Tagged With mind hacks

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I come from a quiet people. My classmates and I were always bad at asking questions of the teacher, or recognising that we had questions. I wish I’d had someone like historian and professor Jacqueline Antonovich, who recently tweeted a trick for encouraging her students to pipe up. She simply rephrases the prompt “Any questions?” to “What questions do you have for me?”

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Your career is probably going to peak 10-20 years before you retire. After that, you’re likely to reach the unhappiest point in your adult life. If you aren’t ready for it, the late-career decline can unsettle you and make it much harder to transition into retirement, or even retire at the age you planned to.

To deal with this shift, you need to change your priorities toward those that are better achieved later in life.

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It may seem like some people are born likable, but everyone is capable of developing charisma. No matter what your personality, there are certain traits you can practise and apply to your own behaviour that can make you seem more magnetic, trustworthy and influential. Here are the basics to developing charisma.

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Is mind-reading actually possible? How can we interpret body language to better understand what others are really thinking? In this week’s episode, Alice and Melissa are exploring these questions and more with the help of Swedish mentalist Henrik Fexeus (aka “Sweden’s Derren Brown”). Henrik is the author of the international bestseller, The Art of Reading Minds: How to Understand and Influence Others Without Them Noticing, and in this episode he explains what mind-reading really is, and how we can use it to our advantage.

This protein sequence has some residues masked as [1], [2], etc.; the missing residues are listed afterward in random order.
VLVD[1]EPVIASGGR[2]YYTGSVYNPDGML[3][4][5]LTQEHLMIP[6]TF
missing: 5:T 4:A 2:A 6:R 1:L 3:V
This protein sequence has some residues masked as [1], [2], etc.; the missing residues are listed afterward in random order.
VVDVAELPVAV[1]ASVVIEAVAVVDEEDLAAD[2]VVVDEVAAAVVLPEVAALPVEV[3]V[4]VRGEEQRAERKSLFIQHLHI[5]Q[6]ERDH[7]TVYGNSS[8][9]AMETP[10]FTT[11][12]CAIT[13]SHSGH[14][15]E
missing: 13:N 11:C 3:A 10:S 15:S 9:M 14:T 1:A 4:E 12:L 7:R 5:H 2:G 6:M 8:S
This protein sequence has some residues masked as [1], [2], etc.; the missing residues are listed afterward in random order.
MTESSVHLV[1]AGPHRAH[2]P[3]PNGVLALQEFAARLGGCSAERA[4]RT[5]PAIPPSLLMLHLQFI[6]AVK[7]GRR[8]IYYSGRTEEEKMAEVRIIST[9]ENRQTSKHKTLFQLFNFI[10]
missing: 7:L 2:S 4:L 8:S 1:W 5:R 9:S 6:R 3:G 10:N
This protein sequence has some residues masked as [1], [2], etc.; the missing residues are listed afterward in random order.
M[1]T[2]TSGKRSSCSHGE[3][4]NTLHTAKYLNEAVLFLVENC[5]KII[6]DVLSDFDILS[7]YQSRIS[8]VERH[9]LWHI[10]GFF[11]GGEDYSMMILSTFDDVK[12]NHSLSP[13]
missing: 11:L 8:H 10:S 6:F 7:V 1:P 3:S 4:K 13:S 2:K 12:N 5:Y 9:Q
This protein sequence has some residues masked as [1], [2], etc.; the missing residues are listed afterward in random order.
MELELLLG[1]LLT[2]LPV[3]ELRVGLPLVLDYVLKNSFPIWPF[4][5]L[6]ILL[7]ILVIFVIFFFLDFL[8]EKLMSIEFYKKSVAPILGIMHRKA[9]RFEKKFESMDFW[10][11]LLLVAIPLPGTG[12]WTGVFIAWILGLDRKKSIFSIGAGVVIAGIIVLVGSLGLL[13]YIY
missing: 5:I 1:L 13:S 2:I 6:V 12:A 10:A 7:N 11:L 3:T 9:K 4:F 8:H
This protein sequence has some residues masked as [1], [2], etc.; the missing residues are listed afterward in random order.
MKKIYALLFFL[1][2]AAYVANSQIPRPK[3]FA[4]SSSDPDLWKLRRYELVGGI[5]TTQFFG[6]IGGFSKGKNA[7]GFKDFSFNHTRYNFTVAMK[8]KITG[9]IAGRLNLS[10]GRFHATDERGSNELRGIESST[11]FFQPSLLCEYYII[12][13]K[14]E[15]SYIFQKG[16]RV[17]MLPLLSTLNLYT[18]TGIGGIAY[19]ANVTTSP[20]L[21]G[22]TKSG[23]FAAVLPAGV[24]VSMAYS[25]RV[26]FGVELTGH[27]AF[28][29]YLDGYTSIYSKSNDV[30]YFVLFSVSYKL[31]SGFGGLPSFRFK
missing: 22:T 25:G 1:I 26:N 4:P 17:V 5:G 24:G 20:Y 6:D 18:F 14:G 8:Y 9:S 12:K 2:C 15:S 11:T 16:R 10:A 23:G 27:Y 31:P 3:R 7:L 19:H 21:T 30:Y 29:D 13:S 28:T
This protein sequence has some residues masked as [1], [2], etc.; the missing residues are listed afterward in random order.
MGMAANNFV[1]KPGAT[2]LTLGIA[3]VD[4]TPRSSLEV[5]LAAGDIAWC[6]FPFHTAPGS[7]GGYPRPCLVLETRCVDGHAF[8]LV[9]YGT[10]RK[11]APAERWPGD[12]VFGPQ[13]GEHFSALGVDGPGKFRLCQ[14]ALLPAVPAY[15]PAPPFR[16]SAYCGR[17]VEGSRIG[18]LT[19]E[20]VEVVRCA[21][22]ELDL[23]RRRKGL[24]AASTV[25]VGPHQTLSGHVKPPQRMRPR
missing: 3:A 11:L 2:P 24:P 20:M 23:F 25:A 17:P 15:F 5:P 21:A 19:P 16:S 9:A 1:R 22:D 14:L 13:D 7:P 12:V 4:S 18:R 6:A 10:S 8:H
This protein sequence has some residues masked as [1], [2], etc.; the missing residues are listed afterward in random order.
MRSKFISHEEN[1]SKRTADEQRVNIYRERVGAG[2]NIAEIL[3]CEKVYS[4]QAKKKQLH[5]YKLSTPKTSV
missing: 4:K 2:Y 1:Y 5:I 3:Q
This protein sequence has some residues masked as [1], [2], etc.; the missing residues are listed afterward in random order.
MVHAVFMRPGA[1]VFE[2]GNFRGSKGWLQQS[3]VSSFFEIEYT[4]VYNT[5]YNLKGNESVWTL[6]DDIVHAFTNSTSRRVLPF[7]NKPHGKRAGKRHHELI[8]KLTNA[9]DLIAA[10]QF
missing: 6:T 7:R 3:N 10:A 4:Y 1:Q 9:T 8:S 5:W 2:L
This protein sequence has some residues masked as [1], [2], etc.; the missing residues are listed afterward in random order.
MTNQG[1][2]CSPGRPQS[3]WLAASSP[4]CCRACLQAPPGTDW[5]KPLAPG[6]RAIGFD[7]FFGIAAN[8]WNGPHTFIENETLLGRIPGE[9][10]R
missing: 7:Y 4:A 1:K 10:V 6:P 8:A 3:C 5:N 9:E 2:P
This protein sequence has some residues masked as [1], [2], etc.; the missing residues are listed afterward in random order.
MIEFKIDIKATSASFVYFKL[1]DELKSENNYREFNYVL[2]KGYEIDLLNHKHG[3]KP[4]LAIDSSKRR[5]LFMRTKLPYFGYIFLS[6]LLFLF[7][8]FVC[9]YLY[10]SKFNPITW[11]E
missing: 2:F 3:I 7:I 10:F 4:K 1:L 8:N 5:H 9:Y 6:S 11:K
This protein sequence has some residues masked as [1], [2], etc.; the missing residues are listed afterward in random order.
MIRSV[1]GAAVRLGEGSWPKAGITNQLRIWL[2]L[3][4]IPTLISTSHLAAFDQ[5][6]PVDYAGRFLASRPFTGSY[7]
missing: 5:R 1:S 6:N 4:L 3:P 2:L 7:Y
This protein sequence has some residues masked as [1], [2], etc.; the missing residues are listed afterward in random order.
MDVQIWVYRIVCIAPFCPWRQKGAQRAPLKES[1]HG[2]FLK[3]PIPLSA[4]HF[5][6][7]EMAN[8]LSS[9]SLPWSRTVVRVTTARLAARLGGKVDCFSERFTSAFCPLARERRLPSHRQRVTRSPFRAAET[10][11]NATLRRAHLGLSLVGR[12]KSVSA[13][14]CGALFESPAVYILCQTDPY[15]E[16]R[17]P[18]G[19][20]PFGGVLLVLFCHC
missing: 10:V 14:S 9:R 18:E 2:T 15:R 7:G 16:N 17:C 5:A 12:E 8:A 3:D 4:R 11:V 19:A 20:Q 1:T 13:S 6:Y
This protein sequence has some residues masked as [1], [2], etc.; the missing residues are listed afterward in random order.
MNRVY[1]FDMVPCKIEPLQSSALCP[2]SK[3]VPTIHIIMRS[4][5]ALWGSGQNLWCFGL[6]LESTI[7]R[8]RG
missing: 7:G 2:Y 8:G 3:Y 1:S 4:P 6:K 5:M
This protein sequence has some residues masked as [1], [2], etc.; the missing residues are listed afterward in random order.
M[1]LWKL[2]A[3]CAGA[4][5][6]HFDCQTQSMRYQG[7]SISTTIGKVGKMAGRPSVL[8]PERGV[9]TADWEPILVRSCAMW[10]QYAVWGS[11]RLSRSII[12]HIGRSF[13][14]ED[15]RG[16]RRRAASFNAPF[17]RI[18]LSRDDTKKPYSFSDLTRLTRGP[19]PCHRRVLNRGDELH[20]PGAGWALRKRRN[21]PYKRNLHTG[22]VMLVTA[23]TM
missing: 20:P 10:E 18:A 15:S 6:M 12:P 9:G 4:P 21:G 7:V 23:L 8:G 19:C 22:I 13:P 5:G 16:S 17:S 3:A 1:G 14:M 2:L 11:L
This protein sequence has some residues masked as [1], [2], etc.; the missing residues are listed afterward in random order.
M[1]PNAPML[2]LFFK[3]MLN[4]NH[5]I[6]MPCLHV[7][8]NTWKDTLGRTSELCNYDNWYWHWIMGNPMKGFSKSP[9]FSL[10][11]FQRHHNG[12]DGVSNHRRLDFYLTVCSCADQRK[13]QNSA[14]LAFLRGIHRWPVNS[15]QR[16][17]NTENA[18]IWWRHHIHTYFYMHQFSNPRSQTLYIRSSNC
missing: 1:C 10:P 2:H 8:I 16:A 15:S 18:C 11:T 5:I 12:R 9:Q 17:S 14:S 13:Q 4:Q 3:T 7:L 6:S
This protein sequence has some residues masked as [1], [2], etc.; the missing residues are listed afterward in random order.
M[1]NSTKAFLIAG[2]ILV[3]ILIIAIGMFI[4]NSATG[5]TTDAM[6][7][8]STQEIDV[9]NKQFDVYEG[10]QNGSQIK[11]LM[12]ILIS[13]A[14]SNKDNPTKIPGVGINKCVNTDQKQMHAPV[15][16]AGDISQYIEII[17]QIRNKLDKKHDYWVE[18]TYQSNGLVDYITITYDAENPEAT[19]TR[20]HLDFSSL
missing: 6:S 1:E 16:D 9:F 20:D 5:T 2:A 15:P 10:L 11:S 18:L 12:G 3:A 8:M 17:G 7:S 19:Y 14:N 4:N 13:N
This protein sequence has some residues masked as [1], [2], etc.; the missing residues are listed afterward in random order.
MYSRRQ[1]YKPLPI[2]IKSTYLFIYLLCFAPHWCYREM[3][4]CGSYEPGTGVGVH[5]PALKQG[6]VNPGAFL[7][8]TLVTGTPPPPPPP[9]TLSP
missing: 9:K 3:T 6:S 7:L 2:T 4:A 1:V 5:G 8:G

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“I can’t fucking stand people who don’t know the difference between a ‘reason’ and an ‘excuse,’” says redditor raspberrykoolaid, talking about those repugnant people who can’t sympathise with any problem they haven’t faced themselves, and think that everyone else is just offering excuses. You don’t want to be one of those people. But you also don’t want to be a sniveling disappointment. Your whole life will improve when you can tell a reason from an excuse.

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In the most recent episode of Bojack Horseman, Hollyhock (Aparna Nancherla) has a panic attack at a party. A guy named Peter talks her through it. “Look around the room and tell me what you see,” he says. Hollyhock names things—first the things giving her anxiety, then more and more mundane stuff in the room. “It’s a trick my psychiatrist taught me,” Peter says. “It’s supposed to help you ground yourself.”

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Every year, Lifehacker celebrates the dark side of life-hacking with Evil Week. From today, we'll be highlighting all the things you shouldn't do - assuming you're a good person. Let the trolling begin!

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The internet is full of crap. For every piece of reputable information you'll find countless rumours, misinformation and downright falsehoods. Separating truth from fiction is equal parts a mental battle and diligent research. Here's how to make sure you never get duped.